This is an Assassin’s Creed Short Story set in the time of Valhalla.
The Bookworm – part 4
The silhouette of mounted bannermen framed the light regiment as it approached, smoke rising from the razed village behind them. Women, children, and the elderly scattered in the chaos as the Vikings struggled to assemble. Grain stores burned. They struck against the peace accord during the heart of a celebration when they would be the least defended during the first snow of Winter. It was a calculated execution of a people they would no longer tolerate. The calvary did not come to gamble with the veteran raider settlement; it was a show of force flying the colors of the King.
The falling snow swirled thick as the strongest of the Vikings rushed to head off the armored men on horses away from those least able to defend themselves. The thunder of hooves and boots bid Hadda’s blood to run hot. There was something unasked-for, visceral in the sound of steel striking shield that made her senses come alive. She swept up a young child, fearful but strangely silent in the chaos as she surveyed the ensuing battle. In the midst, Eivor struck her first opponent with a force like thunder.
Above the battle, a thin line of the regiment’s leadership watched under banner flapping. The snow and blood mixed on the ground until it ran freely. Sundered shield and splintered spear alike littered the ground as Saxon and Viking fell in a cacophony of death. An arrow pierced a girl through the shoulder just feet from where Hadda and the toddler fled. Amid screaming, Hadda passed the small child to another fleeing woman with a mutual glance and turned to aid the girl who had been struck. The girl with the bundle of small black-eyed yellow flowers now falling out of Hadda’s hair. The wound was severe, but with haste the girl could be saved.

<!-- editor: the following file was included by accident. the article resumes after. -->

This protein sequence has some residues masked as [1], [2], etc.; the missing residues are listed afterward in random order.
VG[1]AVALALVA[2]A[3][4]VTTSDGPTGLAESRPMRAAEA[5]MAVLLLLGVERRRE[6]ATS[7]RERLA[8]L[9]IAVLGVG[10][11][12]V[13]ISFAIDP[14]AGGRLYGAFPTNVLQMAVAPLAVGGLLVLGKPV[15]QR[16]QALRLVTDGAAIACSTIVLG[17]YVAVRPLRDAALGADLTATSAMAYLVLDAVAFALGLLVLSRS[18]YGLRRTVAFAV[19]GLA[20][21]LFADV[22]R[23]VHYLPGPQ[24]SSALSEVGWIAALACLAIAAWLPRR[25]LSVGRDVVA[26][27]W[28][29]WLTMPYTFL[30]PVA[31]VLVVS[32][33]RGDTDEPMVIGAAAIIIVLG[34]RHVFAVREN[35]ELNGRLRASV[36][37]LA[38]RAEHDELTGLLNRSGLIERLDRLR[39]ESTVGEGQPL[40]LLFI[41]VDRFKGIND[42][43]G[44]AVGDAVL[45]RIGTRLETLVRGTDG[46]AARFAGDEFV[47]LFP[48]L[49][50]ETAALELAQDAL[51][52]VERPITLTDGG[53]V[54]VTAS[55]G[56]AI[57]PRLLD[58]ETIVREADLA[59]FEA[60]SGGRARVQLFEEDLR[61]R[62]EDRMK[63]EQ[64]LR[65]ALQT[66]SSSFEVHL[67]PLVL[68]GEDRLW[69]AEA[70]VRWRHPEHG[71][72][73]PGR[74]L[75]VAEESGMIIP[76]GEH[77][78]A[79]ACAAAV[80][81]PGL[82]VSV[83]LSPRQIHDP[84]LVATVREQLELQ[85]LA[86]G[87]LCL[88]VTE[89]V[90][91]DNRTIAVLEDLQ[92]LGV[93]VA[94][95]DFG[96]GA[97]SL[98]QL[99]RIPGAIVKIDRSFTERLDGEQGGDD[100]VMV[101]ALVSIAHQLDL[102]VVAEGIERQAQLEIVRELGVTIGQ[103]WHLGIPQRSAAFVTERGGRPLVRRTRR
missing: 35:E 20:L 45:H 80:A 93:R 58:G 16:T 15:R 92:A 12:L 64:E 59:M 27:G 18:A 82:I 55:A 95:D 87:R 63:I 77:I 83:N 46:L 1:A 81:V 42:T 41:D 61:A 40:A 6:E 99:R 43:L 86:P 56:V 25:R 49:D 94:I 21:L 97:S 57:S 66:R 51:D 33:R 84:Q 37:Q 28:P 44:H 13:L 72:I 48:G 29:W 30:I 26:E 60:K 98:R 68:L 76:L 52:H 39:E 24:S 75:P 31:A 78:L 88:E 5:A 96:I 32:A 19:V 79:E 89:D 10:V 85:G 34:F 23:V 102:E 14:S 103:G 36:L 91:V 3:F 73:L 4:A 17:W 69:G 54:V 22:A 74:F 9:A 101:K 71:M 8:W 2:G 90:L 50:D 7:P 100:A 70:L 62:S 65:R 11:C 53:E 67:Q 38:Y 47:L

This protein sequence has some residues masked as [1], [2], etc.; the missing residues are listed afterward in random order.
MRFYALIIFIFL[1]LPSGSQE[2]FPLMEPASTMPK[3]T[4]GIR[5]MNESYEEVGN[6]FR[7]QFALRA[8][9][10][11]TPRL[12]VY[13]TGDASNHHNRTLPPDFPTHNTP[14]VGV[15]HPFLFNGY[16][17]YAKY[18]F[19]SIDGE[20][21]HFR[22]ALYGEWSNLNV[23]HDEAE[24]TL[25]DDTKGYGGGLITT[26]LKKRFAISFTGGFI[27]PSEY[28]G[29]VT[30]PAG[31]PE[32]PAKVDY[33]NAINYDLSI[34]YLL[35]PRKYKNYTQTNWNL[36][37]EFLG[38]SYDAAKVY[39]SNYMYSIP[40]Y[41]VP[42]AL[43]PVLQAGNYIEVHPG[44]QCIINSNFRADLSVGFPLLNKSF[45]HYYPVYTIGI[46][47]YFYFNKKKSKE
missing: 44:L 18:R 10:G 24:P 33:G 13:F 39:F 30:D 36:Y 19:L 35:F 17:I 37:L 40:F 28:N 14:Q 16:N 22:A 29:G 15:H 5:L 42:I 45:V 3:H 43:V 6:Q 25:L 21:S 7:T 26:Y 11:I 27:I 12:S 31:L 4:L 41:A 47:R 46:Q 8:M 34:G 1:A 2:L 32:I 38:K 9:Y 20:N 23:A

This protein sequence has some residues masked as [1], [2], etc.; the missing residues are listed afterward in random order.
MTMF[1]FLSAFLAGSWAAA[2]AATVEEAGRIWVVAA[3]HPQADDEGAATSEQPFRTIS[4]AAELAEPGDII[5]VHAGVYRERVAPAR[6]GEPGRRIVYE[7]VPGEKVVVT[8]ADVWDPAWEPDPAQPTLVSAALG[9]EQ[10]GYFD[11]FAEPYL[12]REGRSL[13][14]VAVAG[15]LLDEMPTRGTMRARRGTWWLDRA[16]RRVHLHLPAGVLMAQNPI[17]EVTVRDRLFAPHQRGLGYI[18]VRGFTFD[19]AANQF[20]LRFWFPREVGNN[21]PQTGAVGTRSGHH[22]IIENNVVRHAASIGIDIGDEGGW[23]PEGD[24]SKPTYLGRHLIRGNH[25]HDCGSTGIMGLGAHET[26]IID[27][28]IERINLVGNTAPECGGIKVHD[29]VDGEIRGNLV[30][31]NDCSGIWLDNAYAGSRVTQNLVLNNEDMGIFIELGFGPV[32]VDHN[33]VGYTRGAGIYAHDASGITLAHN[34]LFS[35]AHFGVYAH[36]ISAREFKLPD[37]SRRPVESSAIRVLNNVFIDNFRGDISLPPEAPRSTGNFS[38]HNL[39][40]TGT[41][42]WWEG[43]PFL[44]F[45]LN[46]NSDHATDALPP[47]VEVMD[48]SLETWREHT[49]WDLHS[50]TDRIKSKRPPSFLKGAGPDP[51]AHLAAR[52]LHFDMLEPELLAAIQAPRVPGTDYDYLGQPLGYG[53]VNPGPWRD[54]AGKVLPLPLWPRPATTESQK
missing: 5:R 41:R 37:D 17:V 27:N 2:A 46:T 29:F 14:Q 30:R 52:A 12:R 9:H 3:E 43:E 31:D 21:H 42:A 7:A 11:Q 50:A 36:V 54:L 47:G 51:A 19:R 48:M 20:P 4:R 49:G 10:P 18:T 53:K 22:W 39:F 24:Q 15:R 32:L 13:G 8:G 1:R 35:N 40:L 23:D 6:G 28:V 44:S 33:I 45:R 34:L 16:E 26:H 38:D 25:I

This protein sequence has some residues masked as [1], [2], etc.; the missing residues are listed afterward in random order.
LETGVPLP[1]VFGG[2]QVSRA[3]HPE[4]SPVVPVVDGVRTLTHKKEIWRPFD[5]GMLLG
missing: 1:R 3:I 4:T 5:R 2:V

“Svend!” Hadda called out, spotting him on the edge of the skirmish. In his eyes even at a distance Hadda could see the grim determination of a man preparing to die. “Svend!” she called again, attempting to restrain the girl who was fading in her arms. Unable to hear her cries, Svend redoubled the grip on his axe and charged into the fray. He fell two Saxons on foot before a slender-framed rider struck him from horseback. Svend hit the snow like an unbound sack of rocks. He was killed instantly.
She could not hear her own scream. Hadda fought a stream of tears as a strength beyond her own turned to the thick shaft of the arrow piercing the girl she held. She snapped the shaft, and with a bellow pulled the other end through the girl’s torso. She tore her dress into a broad strip until no fabric remained below her knees. She wrapped it tightly as the girl cried out, tying it into a knot before helping her retreat further down the hill towards the lodge. Out of the corner of her eye, something trivial, something otherwise very unimportant caught her eye. The door to Able’s hut was open. The same she had personally closed shut before leaving to the celebration.
Reaching the lodge Hadda and the girl came face to face with the mystic. The same air touched by the Gods radiated around her as she took the girl from Hadda to lead her into the lodge as it was being fortified to withstand a direct attack. A thankful glance from the girl and a knowing nod from the mystic dismissed Hadda as she doubled back to investigate Able’s home. A she raced up the path now obscured by snow it felt as if all sound faded away. She could hear only dull noise over her own footprints crushing snow. Cautiously, she slipped in the door.